Runequest #42 - A Savage North Chronicle - Donnan Corag - Beginnings!

Clint Staples

In previous Savage North Posts [1 and 2] I introduced you to the characters, all solos, running around the setting as GMed by myself and my wife, Penny.

Aquila - The young Imperial sorcerer knight traveling to and into the North in hopes of finding her destiny. 

Kael - The Isleman pirate prince who finds himself and his home embroiled in the machination of elder sorcery.

Donnan - The halfblood Bogdanan/ Sonderlander who followed his mother's dying wish to her homeland north of Gryphon Pass, to adventure and the defense of her people from the Wodeman invasion. 

Note: I have deviated from the standard understanding of Sorcery 'as written' in The Savage North, largely because my first player wanted to play a sorcerer. As written, sorcery in the Savage North is evil and a product of adherence to the tenets of the Blood Gods, ancient evils from elder era. Our understanding of sorcery is that a choice must be made to devote oneself to the Blood Gods, and that other sorceries exist. Most sorcerer's however, do suffer from misunderstanding and prejudice, even outright attack, in the Savage North, regardless of their affiliation.

 

I have already given you the datafiles for Kael and his Seaborne friend, Aleid, as well as a brief write-up for the Ice Isles as I will be using them. I can't give you a datafile for Aquila, because I have to pester my player for a digital version. but I do have one for Donnan Corag, my PC. So I can post that, with a bit of background.

On a related note, I want to mention a couple of other things:

- Firstly, I have long lamented that I GM a lot, but don't get to play that often. Well, I have to admit that that has changed in recent months. With Donnan, my character in Savage North, my wizard golem superhero in the [Marvel Superhero Roleplaying Game] Pandaemonium campaign my pal Rick Neal is running, and my mutant beastman Roark in the post-apocalyptic offering of my buddy Tom, the player of Kael], I am suddenly swimming in opportunities to play. So I am going to stop whining about never getting tp play before the GMs who put up with me notice and dock XP.

- Secondly, I have a totally biased and completely irrational hatred for roll-stat character generation - purely because I roll SOOOOO badly on them. I don't insist on playing an uber-powerful character, but it would be nice to not have to work MULTIPLE crap stats into a single character - at least once in a while. Well, I have to stop whining about this too, because Donnan is possibly the the best statted character I have ever played. All his characteristics were average or higher, with some quite impressive [for me at least]. We rolled 2d6+6 [Average 13] for stats for characters for this game. Since they were all going to be solo characters, we wanted to give them a little bit of an edge. The human average would generally be based on 3d6 [Average 10.5]. Technically then, Donnan is below average in a few stats, but I am not complaining.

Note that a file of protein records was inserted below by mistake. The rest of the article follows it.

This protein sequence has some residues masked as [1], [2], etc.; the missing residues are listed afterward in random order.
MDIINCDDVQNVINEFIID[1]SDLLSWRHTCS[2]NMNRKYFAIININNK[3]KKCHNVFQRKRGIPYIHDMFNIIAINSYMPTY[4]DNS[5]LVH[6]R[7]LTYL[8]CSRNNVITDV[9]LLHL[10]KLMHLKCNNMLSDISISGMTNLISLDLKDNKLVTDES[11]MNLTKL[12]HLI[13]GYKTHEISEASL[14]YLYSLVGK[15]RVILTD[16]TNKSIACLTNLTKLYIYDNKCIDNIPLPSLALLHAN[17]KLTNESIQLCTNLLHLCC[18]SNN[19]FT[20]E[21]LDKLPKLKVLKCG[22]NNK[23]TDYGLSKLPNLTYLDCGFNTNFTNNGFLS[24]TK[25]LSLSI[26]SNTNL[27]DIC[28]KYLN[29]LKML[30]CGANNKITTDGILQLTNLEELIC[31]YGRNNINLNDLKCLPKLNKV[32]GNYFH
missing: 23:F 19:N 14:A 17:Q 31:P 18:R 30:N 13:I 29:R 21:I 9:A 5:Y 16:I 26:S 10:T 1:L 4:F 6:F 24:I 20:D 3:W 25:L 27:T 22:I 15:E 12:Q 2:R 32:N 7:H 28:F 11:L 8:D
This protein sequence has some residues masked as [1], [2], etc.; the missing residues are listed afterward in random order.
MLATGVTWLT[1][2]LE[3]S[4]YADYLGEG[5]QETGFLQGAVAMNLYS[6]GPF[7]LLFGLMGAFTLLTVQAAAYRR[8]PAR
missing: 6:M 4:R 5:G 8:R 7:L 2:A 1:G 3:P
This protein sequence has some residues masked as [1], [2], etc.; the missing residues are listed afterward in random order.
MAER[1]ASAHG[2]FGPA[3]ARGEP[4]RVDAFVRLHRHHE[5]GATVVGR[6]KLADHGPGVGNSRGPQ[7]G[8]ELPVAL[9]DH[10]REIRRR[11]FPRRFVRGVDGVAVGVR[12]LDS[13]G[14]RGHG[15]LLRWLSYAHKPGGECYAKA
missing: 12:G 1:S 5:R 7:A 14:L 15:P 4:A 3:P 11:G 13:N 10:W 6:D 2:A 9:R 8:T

Note: Donnan has had a few opportunities to go up experience from what he was when he began. His skills and gear reflect that.

All right, enough of that.

For Character Creation in the Savage North, we used the method in the Legend RPG, slightly modified. It provides some great results, can be easily adapted to different settings, and has a nice background system that gives you enough detail to hang cool stuff on,but does not hamstring a player;s creativity in that regard. Here is what I rolled for Donnan's Background:

  • Single parent – Mother, 7 siblings, 2 aunts and uncles on each side
  • Family rep - Average but with a few skeletons in the closet – 1 enemy or rival [Enemy - Cormac]
  • Family has reasonable connections with the community   no rivals, contacts or enemies
  • Suffered a disease or plague as a child
  • On a quest to fulfill a dying request or the actions set forth in a will
  • Roll twice and take both:

- Suffered a major wound as a youth that left a permanent scar      

- Born under a conjunction of stars – Marked for Greatness [Yes, I rolled 'Marked for Greatness']

 

And here is the Background Write-Up that I provided to the GM:

Donnan was the youngest of his father’s seven living children. Four were had on Drua, Connar’s first wife, who fell sick after the birth of Aife. At this time, Connar bought the lovely Sonder slave woman Yngagerd from a band of Bogdan raiders rather than see her brutalized. He was pleased to learn that she was a seer and hedge-witch, and at first surprised, then overjoyed, to find himself falling in love with her as Drua’s illness finally took her. A year later, on Midsummer’s day, Connar freed Gerd; that night, he leapt the Bonfire with her.